«NOVEMBER 22, 1963 (Friday) 12:00 AM (Nov. 22, 1963) Nine Secret Service agents drinking at Pat Kirkwood’s bar the “Cellar Door” in Fort Worth, ...»
Please be advised that this is an open letter, and I intend to make it available to anyone who wishes to see it. The time for secrecy in government is over. I ask that you respond to me in writing within two weeks, and will take no further action until then.
Thank you for your attention to my requests.
Sincerely, /s/ Marina Porter April 12, 1996 The Assassination Records Review Board announced today the release of records from the private files of former New Orleans District Attorney Jim Garrison and from the files of Edward Wegmann, a member of Clay Shaw’s defense team.
Garrison conducted an investigation into the assassination of President Kennedy in the late 1960’s. Shaw was tried by Garrison and acquitted in 1969 on the charge of conspiring to kill the President. “These are the first private records that the Board has made a part of the JFK Collection,” said the Honorable John R. Tunheim, Chair of the Review Board. “The Garrison investigation into the Kennedy assassination is an important part of the history of this case. As a result of the generosity of both the Garrison and Wegmann families, the public will be able to gain further insight into the investigation from two very different views. I hope their contributions will serve as a model for others who possess records that should be part of the JFK Collection and available to the public.”
The Assassination Records Review Board voted on April 16 and 17, 1996 to release an additional 193 FBI, CIA, and House Select Committee on Assassinations (HSCA) records related to the assassination of President John F. Kennedy.
FBI Records The Board voted to release 158 FBI documents (including duplicates) in full. These documents relate to the Bureaus broad post-assassination investigation of Lee Harvey Oswald, including the FBIs investigation into the incident involving Sylvia Odio.
CIA Records The Review Board also voted to release 33 CIA documents, 14 in full and 19 in part. These documents consist of various records from Oswald’s 201 file.
HSCA Records In addition, the Board voted to release 2 HSCA documents in full, which were duplicates of documents previously opened.
Notification to the President and Agencies Notification of the Review Boards action on the above documents was sent to the President of the United States and the agencies on May 1, 1996. The President has 30 days to agree or disagree with the Review Boards determinations.
Secret Service Records As part of the mandate of the Assassination Records Review Board to identify assassination records, the Board designated Secret Service records from the files of Chief James Rowley as assassination records. These records include Secret Service comments on the William Manchester book manuscript. The Board will now review these documents for inclusion in the JFK Assassination Records Collection.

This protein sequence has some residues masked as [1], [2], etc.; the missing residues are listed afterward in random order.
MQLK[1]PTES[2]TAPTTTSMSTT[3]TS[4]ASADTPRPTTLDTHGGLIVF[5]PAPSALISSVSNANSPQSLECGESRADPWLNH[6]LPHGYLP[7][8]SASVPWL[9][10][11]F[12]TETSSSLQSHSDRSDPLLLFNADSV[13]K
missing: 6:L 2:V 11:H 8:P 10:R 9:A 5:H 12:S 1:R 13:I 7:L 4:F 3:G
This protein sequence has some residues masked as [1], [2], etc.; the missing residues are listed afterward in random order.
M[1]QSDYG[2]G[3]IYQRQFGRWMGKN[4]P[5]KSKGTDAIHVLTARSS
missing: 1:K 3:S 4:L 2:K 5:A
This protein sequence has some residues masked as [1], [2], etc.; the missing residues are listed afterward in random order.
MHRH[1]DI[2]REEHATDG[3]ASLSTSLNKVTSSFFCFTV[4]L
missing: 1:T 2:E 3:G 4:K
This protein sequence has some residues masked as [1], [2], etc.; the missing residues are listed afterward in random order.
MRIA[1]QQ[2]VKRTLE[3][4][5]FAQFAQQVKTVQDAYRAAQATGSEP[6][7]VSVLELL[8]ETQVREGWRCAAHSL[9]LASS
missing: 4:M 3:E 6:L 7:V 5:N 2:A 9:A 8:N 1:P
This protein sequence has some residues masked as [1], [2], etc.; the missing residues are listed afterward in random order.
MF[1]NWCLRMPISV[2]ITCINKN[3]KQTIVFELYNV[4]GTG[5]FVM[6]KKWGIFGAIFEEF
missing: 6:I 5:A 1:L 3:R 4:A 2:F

Other Board-Related Activities In other board-related activities, after consultation with the appropriate federal agencies and in compliance with the JFK Act, 119 additional FBI and HSCA records are being released in full. The FBI is releasing 89 documents, and 30 HSCA documents will be available by consent release.
The Assassination Records Review Board (Review Board) met in a closed meeting on April 16 - 17, 1996, and made formal determinations on the release of records under the President John F. Kennedy Assassination Records Collection Act of 1992 (Supp. V 1994) (JFK Act). By issuing this notice, the Review Board complies with the section of the JFK Act that requires the Review Board to publish the results of its decisions on a document-by-document basis in the Federal Register within 14 days of the date of the decision.
April 18, 1996 LOS ANGELES (AP) - After fighting since 1981 to make the FBI tell why its agents shadowed John Lennon, a biographer of the late Beatle hopes the answers will finally come together this year. “I would love to do something else for the next 10 years,” said Jon Wiener, a history professor at the University of California at Irvine, who documented Lennon’s attempts to change politics through rock music and the government’s attempts to stop him. “We are almost at the end,” said Dan Marmalefsky, an attorney with the American Civil Liberties Union. Court battles have freed about 85 percent of the FBI’s Lennon file, he said. Wiener first asked for the Lennon FBI files a few months after the composer was shot to death in 1980 by a deranged fan in New York. The professor and the ACLU sued in 1983. The case has been thrown out and reinstated on appeal. The U.S. Supreme Court sided with Wiener in 1992, rejecting an FBI appeal to kill the suit. In December, U.S. District Judge Robert Takasugi ordered the FBI to answer questions about why it kept a file on Lennon. Responses were due in February. The ruling probably won’t free the remaining files, said Wiener. “But the implications are clear that the courts are... telling the FBI it can’t do what it’s been doing in this case. And the logical thing... for the Clinton Justice Department to do is give us the materials,” he said.